- Honorable Mentions:
- Tie Fighter
- Super Mario World
- Street Fighter III: Third Strike
- Phantasy Star 2
Marvin Donald - Game Director
World of Warcraft (Beta through 60)
Back in the primordial days of the MMO genre, there was an idea. While playing the MMOs before WOW, I fell in love with that idea. Sadly, MMO games of that time were rigid, unattractive, and unwelcoming for anyone but the most intrepid. Blizzard was the first to truly represent what I thought the MMO experience might feel like. All the amazing spontaneous moments in world PVP, all the groups/guilds/raids, and all the countless hours of research consumed me in a way that I doubt any other game will. WOW was an enormous experience that offered a level of polish that was so far and above its predecessors that it gave me a world-class experience. WOW redefined everything, and I enjoyed the experience as the genre evolved. Now, WOW is so successful that it seems cliche to give it praise. Regardless, I've got to give it up. I had some damn good times.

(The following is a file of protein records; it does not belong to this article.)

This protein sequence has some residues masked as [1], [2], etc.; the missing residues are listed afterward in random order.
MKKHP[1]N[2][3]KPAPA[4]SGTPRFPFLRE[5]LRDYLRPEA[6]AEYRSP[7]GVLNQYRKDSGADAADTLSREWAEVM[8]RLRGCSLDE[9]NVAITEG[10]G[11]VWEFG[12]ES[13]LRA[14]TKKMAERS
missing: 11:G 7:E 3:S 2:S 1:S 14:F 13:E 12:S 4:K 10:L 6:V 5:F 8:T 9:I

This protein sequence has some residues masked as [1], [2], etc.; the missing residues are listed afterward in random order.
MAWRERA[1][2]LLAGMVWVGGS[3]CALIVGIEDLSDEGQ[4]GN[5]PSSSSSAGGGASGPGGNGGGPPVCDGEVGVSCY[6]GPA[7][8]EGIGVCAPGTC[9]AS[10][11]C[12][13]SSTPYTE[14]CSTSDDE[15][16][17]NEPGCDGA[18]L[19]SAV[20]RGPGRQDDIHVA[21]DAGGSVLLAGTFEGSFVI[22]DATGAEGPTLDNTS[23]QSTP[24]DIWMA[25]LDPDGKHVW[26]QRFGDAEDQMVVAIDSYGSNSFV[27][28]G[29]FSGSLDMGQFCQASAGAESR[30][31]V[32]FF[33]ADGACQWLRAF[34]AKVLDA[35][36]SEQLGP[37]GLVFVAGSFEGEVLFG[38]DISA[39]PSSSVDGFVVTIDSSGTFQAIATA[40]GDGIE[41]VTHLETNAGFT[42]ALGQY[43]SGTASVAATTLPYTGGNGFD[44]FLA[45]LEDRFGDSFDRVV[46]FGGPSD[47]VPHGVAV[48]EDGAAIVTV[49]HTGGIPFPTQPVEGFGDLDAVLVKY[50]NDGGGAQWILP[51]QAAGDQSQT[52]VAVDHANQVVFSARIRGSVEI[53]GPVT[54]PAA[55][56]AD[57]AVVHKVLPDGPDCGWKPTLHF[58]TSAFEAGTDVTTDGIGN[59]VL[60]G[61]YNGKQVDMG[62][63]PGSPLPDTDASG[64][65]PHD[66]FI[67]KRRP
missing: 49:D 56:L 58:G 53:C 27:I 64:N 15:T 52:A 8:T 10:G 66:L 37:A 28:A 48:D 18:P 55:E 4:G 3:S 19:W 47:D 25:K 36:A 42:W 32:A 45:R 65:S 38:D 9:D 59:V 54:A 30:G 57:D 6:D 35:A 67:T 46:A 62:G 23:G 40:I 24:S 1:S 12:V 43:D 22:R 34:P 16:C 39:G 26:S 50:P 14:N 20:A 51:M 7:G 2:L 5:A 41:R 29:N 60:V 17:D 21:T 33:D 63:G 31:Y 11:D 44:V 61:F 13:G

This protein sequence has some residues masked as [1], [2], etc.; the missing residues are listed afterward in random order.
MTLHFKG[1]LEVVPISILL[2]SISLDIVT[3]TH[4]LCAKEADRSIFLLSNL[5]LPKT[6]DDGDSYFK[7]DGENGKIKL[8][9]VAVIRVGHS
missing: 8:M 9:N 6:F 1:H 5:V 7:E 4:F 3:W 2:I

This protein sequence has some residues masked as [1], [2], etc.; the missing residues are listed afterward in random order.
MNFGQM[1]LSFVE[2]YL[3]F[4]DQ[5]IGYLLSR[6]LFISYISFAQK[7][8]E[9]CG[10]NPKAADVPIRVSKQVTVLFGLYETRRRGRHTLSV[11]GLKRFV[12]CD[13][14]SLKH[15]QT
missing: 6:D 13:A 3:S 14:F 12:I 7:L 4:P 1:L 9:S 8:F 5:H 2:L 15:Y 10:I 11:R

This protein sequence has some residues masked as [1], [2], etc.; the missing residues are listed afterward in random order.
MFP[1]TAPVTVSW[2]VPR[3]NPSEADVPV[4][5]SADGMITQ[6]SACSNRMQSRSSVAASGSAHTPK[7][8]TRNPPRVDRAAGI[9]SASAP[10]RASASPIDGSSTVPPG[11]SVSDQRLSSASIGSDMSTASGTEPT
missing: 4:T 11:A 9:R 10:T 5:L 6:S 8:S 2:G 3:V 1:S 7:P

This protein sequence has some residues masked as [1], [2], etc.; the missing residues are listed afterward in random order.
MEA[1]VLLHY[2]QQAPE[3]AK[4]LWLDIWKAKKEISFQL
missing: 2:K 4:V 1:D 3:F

Demon's Souls,Dark Souls
No other current-gen game better represents "zero compromise." I don't see a product of focus testing or marketing here. I see a purely developer-driven experience that boldly says, "If you don't like it, we don't care." I grew up playing games that were hard. We (developers) may be at a point where accessibility has been overemphasized. Now we have a reminder that meaningful rewards and experiences should be earned. That said, simply making something hard isn't the answer. There has to be the glimmer of hope that you can make it through. I love the feeling I had the first time I killed a boss.